A short break from football and Dad nostalgia now to bring you actual pubs. Calm down, down, they’re still shut. Will they re-open on 4 July, just in time for the Southworths to celebrate ?

Until the 4th, or later, I’m still collecting takeaways every Friday from the counter at the side of my Waterbeach local.

Who on earth could prefer their own living room to the Public in The Sun,

Beautiful but sad

If I’m honest, I only join the 5pm queue for the banter outside. But the Turpin’s Stout this week was, again, a 4.5. Will I ever want to drink in a pub again when beer is this good decanted into an Augustiner or Bass glass ?

Drank 5 pints between us in 2 hours again

I’m missing Manchester, of course.

The view of Shambles Square from the steps is hard to beat anywhere.


Read the history yourself
View from my £27 room at the Mitre Hotel

My Kentish father-in-law reminded me of this Manchester marvel this week, when he showed me the picture of the Old Wellington (1552) he’d uncovered in a batch of frames he’d bought for his own illustrations. If it’s worth £1m please contact me, not the police.

My top photo (discovered in a box on 27/4/20) shows the crowds outside Sinclairs on 8 April 1996, the week before the bombing.

I spent a lovely afternoon drinking OBB at £1.22 a pint watching England stutter to a 1-1 draw against the Swiss as Euro 96 started.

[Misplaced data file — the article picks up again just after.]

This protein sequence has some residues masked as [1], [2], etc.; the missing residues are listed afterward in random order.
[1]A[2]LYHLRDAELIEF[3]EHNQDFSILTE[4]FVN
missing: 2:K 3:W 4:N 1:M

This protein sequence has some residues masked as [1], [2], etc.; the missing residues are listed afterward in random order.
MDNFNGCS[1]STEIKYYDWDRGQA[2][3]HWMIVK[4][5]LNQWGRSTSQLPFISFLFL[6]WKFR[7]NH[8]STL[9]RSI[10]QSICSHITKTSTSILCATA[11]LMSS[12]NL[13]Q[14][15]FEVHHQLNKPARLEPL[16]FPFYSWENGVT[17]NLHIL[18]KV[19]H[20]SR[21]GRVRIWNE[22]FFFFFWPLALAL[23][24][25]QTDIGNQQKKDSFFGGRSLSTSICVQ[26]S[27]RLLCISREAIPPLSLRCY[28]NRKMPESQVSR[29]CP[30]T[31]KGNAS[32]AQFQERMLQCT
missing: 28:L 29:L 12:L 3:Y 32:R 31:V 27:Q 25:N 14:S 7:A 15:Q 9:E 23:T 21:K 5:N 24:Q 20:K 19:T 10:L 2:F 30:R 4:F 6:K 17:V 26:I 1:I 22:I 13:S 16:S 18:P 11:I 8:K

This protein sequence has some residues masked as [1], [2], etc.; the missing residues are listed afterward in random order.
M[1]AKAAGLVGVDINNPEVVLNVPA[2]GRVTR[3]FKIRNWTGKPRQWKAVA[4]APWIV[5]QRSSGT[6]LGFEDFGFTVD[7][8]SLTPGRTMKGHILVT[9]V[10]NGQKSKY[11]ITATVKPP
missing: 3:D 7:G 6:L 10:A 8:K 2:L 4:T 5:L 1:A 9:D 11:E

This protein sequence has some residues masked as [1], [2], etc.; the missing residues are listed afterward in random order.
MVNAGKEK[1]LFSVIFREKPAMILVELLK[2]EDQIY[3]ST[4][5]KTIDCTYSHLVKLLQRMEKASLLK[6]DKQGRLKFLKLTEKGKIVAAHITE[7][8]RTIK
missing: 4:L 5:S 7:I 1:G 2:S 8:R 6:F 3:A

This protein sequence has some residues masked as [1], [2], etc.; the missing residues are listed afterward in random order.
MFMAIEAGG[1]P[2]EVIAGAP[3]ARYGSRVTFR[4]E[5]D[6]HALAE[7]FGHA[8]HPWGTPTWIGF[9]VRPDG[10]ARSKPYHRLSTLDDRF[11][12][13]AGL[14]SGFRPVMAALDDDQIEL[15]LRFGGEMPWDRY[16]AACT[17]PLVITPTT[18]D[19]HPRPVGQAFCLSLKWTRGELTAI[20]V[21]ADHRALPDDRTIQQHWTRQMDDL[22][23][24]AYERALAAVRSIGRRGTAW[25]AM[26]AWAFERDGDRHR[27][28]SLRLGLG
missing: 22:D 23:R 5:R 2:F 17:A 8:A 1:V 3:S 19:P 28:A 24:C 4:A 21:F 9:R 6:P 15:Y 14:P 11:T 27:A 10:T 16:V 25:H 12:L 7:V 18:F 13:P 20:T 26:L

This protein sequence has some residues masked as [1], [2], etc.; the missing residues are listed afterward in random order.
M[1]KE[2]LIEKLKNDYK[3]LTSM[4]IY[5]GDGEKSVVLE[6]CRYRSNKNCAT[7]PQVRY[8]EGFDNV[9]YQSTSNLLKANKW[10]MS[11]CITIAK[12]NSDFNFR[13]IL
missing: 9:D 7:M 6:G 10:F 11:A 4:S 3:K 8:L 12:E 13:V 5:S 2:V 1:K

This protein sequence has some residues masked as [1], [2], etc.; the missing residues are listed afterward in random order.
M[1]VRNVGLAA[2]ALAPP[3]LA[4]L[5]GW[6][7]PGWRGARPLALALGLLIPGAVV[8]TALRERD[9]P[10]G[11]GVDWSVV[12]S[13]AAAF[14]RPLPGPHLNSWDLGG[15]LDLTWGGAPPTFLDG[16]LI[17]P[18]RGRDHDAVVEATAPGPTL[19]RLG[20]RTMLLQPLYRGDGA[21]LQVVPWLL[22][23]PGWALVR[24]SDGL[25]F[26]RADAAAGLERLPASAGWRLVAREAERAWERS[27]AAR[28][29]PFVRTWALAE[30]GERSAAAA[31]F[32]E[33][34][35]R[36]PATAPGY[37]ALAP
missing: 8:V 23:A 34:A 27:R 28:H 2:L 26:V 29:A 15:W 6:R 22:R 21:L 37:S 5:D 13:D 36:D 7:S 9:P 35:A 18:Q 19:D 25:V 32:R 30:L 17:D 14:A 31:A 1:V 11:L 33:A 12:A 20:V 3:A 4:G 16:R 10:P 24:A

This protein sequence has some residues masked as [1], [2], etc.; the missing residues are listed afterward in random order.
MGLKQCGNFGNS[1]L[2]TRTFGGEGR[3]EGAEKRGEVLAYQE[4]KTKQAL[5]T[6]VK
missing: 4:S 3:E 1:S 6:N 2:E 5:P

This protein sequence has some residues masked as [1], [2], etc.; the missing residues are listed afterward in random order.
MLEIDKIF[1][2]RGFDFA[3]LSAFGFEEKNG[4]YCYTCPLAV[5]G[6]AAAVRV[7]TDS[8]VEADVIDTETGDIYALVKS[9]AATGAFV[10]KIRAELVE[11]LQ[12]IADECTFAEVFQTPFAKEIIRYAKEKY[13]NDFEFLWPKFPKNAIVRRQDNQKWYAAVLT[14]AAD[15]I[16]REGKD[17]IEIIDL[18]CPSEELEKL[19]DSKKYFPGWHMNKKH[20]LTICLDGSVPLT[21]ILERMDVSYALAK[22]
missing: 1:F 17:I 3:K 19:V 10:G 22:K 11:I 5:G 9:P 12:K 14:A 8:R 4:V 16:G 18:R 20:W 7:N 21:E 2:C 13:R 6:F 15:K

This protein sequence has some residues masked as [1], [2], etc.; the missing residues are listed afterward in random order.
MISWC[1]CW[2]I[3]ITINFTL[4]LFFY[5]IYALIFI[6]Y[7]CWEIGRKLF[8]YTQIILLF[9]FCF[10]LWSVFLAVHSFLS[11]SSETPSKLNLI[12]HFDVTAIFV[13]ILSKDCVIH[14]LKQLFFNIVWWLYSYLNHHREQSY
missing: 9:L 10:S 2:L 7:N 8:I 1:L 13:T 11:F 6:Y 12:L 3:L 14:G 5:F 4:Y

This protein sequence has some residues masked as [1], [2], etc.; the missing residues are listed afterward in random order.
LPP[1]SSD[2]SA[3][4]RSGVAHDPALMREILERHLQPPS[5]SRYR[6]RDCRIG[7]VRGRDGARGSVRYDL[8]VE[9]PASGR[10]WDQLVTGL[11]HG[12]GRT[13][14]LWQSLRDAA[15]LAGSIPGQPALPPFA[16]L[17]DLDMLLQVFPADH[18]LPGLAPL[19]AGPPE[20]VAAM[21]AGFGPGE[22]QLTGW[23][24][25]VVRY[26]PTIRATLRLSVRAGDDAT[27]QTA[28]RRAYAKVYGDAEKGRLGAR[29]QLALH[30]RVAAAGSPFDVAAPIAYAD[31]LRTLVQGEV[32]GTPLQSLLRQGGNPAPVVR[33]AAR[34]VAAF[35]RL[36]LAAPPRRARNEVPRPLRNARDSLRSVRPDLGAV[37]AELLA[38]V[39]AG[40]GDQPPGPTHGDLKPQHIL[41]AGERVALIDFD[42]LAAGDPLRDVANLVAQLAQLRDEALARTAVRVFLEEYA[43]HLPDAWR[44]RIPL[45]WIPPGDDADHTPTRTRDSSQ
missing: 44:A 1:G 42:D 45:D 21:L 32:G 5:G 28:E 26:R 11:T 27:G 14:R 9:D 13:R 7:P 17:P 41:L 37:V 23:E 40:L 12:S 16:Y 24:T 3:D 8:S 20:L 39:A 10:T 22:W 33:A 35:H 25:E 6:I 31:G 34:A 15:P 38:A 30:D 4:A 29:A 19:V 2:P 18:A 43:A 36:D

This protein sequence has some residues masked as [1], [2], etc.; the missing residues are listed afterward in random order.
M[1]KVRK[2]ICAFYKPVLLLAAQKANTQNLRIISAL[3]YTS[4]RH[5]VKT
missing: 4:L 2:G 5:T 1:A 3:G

The Wellington and Sinclairs have been moved round more than Fernandinho in City’s formation over the years, but seem at home now; home to tourists, Tottenham fans and topers.

I rarely go in these days, excellent as they both are. Not when there’s Holts next door in the Crown & Anchor with its weird pumps.

Great Mild

and Holts in the Hare & Hounds just up the road.

Classic 11am pint

Though the company HAS been a bit dodgy of late.

7 thoughts on “THE SHAMBLES

  1. When I first arrived in the Manchester area, in the autumn of ’73, the Old Wellington, and what was then Sinclair’s Oyster House, were under wraps. They formed part of a construction site for the open plan shopping centre – the one just down from the hideous, yellow, tile-clad Arndale Centre.

    I’m not sure which of the two shopping centres the IRA blew up, as I’d left the area by then, but it all looks very different in your photo, Martin.

    Liked by 1 person

      1. Thanks for the clarification, Martin. I must say the whole area looks much better than it did when the shopping centre first opened (mid-70’s?). The Wellington and Sinclair’s looked rather out of place back then.

        Their new location, close to the cathedral is much more in keeping with the character of these fine old buildings. I really must arrange a return visit to Manchester, once travel restrictions are lifted and hotels reopen.


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